Doc Counsilman Helped Usher In An Increasingly Graying Trend In Channel Swimming

Doc Counsilman Helped Usher In An Increasingly Graying Trend In Channel Swimming

Doc Counsilman is arguably one of the most famous swimming coaches in the annals of competitive swimming, coach of the 1964 and 1976 USA Olympic men’s swim teams, 6 consecutive NCAA championship teams, and a number of accomplished swimmers from Mark Spitz to John Kinsella during his famed 23-year stint as the Indiana University head coach.

But it was 1979 when Doc made a lasting mark on the sport of open water swimming.*

Escorted by Reg Brickell, observed by Ray Scott, and coached by Tom Hetzel, all International Marathon Swimming Hall of Fame inductees, Counsilman was himself a dual inductee in the International Swimming Hall of Fame (as an Honor Coach in its Class of 1976) and in the International Marathon Swimming Hall of Fame (as an Honor Swimmer in its Class of 1981).** With their support and guidance, Counsilman ultimately completed his English Channel attempt in 13 hours 7 minutes in September 1979.

During the crossing somewhere during the 10th hour, Scott encouraged Doc to pick up his stroke count by calling him “an old bugger“. After he increased his stroke count to 70 spm, he became the oldest person to swim across the English Channel.

Doc later explained after his historic crossing at the age of 58, “I think we have greatly underestimated the physical potential of older people. Who says people my age are over the hill? God, we’ve got to realize how many productive years we have left after 50, and I’d like to prove that by swimming the Channel and helping to lead a gray revolution to adult fitness.”

While Counsilman had always wanted to swim the English Channel, a doctor’s warning of his worsening health at the age of 50 spurred him to get serious about exercise and swimming. With a daily regimen of two hours in the pool, he eventually dropped from 243 to 183 pounds, a 25% reduction of his total body weight. He said at the time, “I was suffering from asthma, arthritis, chronic bronchitis and high blood pressure. Let me tell you, I was scared.”

But he had also realized that swimming was optimal for older people. “There’s less chance of precipitating a heart attack and it avoids the aching joints that many older people get when they jog.”

Now, with swimmers like Dr. Otto Thaning (73 years in 12 hours 52 minutes), Cyril Baldock (70 years in 12 hours 45 minutes), Dr. Roger Allsopp (70 years in 16 hours 51 minutes and 65 in 15 hours 40 minutes), George Brunstad (70 years in 15 hours 59 minutes), Chris Shapland (69 years in 16 hours 28 minutes), Donald Riddington (68 years in 19 hours 45 minutes), Clifford Batt (66 years in 18 hours 46 minutes), Pat Gallant-Charette (66 years in 17 hours 55 minutes), Ashby Harper (65 years in 14 hours 52 minutes), Joe Smith (65 years in 14 hours 9 minutes), Sue Oldham (65 years in 16 hours 11 minutes), and Sally Minty-Gravett, MBE (65 years in 15 hours 30 minutes) crossing the English Channel in their 60’s and 70’s, 58 years seems rather on the moderately young side. Even two 59-year-olds (Rick Seirer in 29 hours 46 minutes and Minty-Gravett in 36 hours 26 minutes) have completed two-way crossings of the English Channel.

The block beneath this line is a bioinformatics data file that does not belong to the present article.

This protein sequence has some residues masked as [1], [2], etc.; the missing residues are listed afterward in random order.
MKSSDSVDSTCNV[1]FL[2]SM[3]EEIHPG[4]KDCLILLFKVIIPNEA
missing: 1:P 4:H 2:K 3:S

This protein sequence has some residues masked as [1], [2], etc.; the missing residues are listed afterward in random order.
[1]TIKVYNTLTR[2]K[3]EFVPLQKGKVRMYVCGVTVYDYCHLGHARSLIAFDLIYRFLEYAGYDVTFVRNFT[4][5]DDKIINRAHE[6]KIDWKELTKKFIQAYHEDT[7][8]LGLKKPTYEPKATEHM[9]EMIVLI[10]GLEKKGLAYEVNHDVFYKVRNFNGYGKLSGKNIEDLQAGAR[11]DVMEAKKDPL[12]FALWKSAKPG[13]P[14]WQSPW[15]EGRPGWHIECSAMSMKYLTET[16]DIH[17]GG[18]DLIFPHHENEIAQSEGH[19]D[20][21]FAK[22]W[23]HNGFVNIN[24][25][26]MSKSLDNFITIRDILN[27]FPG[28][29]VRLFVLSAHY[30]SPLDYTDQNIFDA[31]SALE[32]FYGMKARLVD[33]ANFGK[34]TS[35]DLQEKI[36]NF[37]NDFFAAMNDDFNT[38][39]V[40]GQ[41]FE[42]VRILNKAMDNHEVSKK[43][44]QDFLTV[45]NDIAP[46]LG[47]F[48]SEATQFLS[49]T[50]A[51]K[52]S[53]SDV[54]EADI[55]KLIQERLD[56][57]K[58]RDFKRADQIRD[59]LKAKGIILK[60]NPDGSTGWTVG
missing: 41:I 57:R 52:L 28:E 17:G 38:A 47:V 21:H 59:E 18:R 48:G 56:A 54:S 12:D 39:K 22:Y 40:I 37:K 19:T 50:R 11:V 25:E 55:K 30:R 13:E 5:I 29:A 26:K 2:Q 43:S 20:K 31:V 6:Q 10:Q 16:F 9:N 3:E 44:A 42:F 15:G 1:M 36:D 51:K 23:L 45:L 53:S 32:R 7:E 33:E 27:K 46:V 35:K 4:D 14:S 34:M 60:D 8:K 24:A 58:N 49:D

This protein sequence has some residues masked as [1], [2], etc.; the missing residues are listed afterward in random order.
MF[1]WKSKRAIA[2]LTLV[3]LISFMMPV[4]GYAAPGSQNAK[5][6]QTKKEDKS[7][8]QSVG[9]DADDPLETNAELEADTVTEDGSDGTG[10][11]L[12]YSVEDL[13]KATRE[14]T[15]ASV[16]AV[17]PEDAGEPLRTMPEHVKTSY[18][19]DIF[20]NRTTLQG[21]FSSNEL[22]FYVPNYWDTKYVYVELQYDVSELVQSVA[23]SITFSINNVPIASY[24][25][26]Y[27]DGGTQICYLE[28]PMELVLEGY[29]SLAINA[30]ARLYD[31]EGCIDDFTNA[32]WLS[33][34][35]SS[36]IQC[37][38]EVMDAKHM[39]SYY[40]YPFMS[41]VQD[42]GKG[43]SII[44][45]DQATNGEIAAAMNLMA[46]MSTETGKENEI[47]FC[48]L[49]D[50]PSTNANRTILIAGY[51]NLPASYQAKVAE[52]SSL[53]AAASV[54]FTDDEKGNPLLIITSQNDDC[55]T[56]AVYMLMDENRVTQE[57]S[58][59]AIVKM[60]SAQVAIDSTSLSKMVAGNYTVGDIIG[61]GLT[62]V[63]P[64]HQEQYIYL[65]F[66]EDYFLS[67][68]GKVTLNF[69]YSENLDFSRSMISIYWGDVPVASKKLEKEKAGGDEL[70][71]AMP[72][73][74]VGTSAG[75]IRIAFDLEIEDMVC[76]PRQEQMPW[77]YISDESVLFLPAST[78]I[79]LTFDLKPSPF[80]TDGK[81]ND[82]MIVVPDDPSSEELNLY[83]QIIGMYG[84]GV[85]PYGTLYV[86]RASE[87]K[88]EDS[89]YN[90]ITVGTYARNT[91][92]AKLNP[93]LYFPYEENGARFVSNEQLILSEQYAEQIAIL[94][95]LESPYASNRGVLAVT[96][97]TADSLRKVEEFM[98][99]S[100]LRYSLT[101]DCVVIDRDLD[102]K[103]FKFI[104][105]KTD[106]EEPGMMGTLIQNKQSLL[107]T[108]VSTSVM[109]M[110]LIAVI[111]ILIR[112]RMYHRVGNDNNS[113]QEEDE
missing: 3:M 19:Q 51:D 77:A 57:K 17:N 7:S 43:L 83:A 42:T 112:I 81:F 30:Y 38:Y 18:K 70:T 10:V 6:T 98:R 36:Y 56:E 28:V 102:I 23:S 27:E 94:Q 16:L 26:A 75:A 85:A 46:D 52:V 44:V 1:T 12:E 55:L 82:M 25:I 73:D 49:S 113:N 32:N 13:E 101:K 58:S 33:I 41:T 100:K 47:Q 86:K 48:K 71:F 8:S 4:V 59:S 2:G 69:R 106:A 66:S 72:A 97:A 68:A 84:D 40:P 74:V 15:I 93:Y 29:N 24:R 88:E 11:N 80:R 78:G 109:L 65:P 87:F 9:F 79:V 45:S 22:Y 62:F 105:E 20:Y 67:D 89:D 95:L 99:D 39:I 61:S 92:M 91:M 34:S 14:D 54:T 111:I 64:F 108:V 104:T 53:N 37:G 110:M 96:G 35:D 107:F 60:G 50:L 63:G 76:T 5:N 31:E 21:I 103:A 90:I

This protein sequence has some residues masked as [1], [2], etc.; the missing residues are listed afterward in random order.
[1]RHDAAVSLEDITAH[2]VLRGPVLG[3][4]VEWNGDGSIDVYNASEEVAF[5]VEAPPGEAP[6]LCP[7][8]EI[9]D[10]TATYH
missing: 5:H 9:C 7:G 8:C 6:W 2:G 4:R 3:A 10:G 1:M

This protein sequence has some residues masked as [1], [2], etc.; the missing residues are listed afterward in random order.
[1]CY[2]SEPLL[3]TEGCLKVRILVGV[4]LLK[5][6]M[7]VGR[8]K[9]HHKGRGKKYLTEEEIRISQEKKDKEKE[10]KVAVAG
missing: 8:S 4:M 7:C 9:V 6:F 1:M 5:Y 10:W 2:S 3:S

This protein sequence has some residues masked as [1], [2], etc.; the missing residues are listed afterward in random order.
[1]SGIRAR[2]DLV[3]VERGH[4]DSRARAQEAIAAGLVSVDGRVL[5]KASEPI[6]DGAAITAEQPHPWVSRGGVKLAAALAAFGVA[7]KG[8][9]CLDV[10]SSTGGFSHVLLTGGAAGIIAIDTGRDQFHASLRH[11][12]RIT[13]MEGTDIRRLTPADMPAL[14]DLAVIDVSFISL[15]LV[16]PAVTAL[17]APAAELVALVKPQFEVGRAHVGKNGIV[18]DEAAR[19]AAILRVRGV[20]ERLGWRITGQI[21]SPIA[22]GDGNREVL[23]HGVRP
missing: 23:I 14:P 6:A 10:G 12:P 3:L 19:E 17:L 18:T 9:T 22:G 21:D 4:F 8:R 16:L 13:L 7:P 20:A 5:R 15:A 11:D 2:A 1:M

The graying revolution in the channel and marathon swimming communities is well-established worldwide. Among the oldest swimmers to have crossed the Oceans Seven channels and a few other swims, are the following masters of the open water:

Cook Strait:

  • Tom Hecker (USA) age 60 in 10 hours 46 minutes in 2012
  • Toshio Ogawa (Japan) age 60 in 11 hours 51 minutes in 2015
  • Dr. Marilyn Korzekwa (Canada) age 58 in 11 hours 44 minutes in 2016
  • Liz Fry (USA) age 59 in 9 hours 32 minutes in 2019

English Channel:

  • Dr. Otto Thaning (South Africa) age 73 years in 12 hours 52 minutes in 2014
  • Sue Oldham (Australia) age 65 in 16 hours 11 minutes in 2010
  • Pat Gallant-Charette (USA) age 66 years in 17 hours 55 minutes in 2017

Tsugaru Channel:

Molokai Channel:

North Channel:

Strait of Gibraltar:

Catalina Channel:

Sea of Galilee:

Lake Ontario:

20 Bridges around Manhattan Island:

Lake Tahoe:

Loch Ness:

Lake Memphremagog:

Santa Barbara Channel:

Bristol Channel:

Rottnest Channel Swim:

Sri Chinmoy Marathon Swim:

* Back in 2013, this blog posted an article: 50 Is The New 30, 60 Is The New 40 In The Open Water where it stated, “…it appears that 50 is the new 30 and 60 is the new 40 in the open water – a great demographic trend in the sport…the aging population is seeking healthful ways towards the Fountain of Youth.”

** There are relatively few times when channel crossings have three or more International Marathon Swimming Hall of Fame inductees on a single crossing (Brickell + Scott + Counsilman + Hetzel in 1979). Recent examples was when Honor Pilot Mike Oram escorted Honor Swimmer Trent Grimsey to his English Channel record with pace swimmer Damián Blaum also on board in 2012 and when Ned Denison swam across the Catalina Channel with Honor Pilot John Pittman, crew chief Forrest Nelson, and observer Evan Morrison in 2012. Another example was when six IMSHOF Honorees Penny Dean, Karen BurtonChad HundebySid Cassidy, and John York joined Jay Wilkerson, Martha Jahn and Dirk Bouma with pilot Reg Brickell on a record-setting English Channel relay that set three English Channel relay records: 6 hours 52 minutes on their first leg (England-to-France), 7 hours 26 minutes on their second leg (France-to-England), and the fastest overall and fastest 2-way relay (England-to-France-to-England) in 14 hours 18 minutes in 1990.

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Steven Munatones